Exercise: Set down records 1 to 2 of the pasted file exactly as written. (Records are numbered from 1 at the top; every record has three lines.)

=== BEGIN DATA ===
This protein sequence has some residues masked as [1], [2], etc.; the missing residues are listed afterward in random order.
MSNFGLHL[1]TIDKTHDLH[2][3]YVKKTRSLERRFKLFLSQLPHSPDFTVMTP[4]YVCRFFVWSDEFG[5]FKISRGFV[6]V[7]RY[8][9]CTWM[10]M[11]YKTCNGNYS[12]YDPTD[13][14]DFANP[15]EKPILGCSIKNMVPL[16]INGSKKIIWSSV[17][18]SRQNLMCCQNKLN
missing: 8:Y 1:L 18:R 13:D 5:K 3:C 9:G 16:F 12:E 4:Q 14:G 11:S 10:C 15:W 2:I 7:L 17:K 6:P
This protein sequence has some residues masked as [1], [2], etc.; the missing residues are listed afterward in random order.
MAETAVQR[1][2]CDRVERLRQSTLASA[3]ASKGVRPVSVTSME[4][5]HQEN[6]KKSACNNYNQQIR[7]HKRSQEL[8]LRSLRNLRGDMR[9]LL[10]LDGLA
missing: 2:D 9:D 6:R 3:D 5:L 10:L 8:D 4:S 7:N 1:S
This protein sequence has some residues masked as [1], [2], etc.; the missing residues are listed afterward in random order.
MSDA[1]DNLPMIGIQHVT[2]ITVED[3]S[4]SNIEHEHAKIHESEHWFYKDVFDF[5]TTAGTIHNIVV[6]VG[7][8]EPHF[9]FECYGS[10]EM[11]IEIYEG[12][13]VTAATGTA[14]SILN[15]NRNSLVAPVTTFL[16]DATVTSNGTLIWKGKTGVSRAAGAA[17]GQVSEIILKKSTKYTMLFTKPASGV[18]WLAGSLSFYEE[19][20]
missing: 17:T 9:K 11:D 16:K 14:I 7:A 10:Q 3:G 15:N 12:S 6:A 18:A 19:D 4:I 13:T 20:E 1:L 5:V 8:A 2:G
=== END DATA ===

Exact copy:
This protein sequence has some residues masked as [1], [2], etc.; the missing residues are listed afterward in random order.
MSNFGLHL[1]TIDKTHDLH[2][3]YVKKTRSLERRFKLFLSQLPHSPDFTVMTP[4]YVCRFFVWSDEFG[5]FKISRGFV[6]V[7]RY[8][9]CTWM[10]M[11]YKTCNGNYS[12]YDPTD[13][14]DFANP[15]EKPILGCSIKNMVPL[16]INGSKKIIWSSV[17][18]SRQNLMCCQNKLN
missing: 8:Y 1:L 18:R 13:D 5:K 3:C 9:G 16:F 12:E 4:Q 14:G 11:S 10:C 15:W 2:I 7:L 17:K 6:P
This protein sequence has some residues masked as [1], [2], etc.; the missing residues are listed afterward in random order.
MAETAVQR[1][2]CDRVERLRQSTLASA[3]ASKGVRPVSVTSME[4][5]HQEN[6]KKSACNNYNQQIR[7]HKRSQEL[8]LRSLRNLRGDMR[9]LL[10]LDGLA
missing: 2:D 9:D 6:R 3:D 5:L 10:L 8:D 4:S 7:N 1:S